Klamath River at Hopkins Creek, close to Weitchpec. - PHOTO BY KEN MALCOMSON
  • Photo by Ken Malcomson
  • Klamath River at Hopkins Creek, close to Weitchpec.

Former Oregon state senator Jason Atkinson has co-produced a new documentary about the conflict between users of the Klamath River and how they finally hashed out the historic Klamath Basin Comprehensive Agreement to take out four dams and restore salmon and other habitat. The agreement awaits Congress' approval. The film, by Atkinson and filmmaker Jeff Martin, is called A River Between Us and comes out this spring.

High Country New interviewed Atkinson about it, and notes that he was the "first Republican to ever receive a 100 percent approval rating from the Oregon League of Conservation Voters."

"Atkinson, a fifth generation farmer along the Klamath, has a long personal history with the river. He has fly-fished there since he was old enough to hold a rod and learned from his grandparents — one an Eisenhower Republican, the other, a Reagan-hating liberal — that restoring the Klamath did not have to be a polarizing issue.

HCN reports that Atkinson "hopes the film will help spur Congress to authorize the agreement — what he calls 'the greatest conservation opportunity in America.'” Atkinson, in the interview, says that it's wrong to think of the Klamath River battle as "right versus left, dams versus fish":

"HCN: But today’s political climate makes that kind of model look almost unattainable. Why is it that so many environmental initiatives have become lightning rods for partisanship?

"JA: In my mind it was 1973 when the Endangered Species Act was passed—by a Republican no less. People had no idea what the unintended consequences of that would be. Ten years later, that Act was seen as a declaration of war on small communities across the country, and I would argue that that’s when partisanship really stepped in for the first time in the conservation debate.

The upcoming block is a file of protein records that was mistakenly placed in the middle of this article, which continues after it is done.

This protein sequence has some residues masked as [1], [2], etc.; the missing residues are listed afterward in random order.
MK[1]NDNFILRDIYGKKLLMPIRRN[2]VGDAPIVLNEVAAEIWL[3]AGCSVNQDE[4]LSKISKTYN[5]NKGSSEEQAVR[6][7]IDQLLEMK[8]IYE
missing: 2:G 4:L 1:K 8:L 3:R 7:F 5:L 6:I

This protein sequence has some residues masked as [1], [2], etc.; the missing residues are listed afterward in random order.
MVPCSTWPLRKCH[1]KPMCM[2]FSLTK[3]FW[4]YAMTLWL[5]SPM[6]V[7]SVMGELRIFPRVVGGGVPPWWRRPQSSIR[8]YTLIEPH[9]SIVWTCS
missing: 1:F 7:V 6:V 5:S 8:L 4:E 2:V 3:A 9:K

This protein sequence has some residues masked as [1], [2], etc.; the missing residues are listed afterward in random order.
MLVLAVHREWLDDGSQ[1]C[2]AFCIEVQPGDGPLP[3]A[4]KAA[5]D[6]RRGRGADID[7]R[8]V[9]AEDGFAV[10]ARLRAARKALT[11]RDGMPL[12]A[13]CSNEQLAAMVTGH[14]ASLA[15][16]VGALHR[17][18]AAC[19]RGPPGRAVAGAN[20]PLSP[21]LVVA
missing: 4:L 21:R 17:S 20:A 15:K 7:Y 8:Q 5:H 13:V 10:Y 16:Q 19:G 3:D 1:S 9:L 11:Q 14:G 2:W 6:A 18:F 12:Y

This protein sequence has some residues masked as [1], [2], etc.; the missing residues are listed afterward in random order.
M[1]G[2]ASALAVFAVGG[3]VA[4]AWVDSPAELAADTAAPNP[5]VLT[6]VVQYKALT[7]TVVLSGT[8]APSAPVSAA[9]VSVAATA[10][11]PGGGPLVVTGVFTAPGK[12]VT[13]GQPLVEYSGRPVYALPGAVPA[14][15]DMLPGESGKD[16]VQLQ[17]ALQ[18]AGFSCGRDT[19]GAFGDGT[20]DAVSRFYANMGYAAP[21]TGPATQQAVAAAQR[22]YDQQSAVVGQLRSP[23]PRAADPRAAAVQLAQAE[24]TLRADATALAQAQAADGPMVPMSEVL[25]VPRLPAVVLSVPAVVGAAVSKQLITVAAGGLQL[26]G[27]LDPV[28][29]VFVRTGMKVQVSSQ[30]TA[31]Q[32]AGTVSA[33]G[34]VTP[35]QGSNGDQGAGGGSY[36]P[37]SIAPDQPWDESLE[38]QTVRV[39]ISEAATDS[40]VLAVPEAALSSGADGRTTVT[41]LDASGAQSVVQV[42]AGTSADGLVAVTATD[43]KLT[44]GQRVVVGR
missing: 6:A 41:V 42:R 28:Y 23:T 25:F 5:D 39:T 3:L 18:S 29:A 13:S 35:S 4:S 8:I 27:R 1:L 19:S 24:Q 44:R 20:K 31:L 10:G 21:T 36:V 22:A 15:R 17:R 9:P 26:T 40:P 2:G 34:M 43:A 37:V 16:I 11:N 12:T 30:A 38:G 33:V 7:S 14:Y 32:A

"The thing that frustrated me was that having grown up in agriculture, I know that every year, once harvest is done, all the farmers go fishing. Everybody does. So in my own mind, I couldn’t reconcile a narrative that makes those kinds of distinctions — and one that discounts an entire swath of Americans from the public land debate."

In related news, President Obama's 2016 budget includes $18 million for management of the Klamath Project (the U.S. Bureau of Reclamation system of dams and reservoirs in the upper Klamath River basin). The Herald and News details what the money would fund, including "$5.2 million for water and energy management and development:

■ $200,000 for Klamath Project operations planning that will provide direction for Endangered Species Act, Indian trust and irrigation contracts.
■ $100,000 for water conservation activities.
■ $806,000 for water rights administration and the BOR’s continued representation in the adjudication process.
■ $1.4 million for water quality monitoring. Data will analyze effect of Project operations on endangered fish, wildlife refuges and other resources.
■ $693,000 for power development and continued investigations into providing affordable power for on- and off-Project agricultural users.
■ $2 million for water resources initiative and studying innovative, market-based means of reducing water conflicts."

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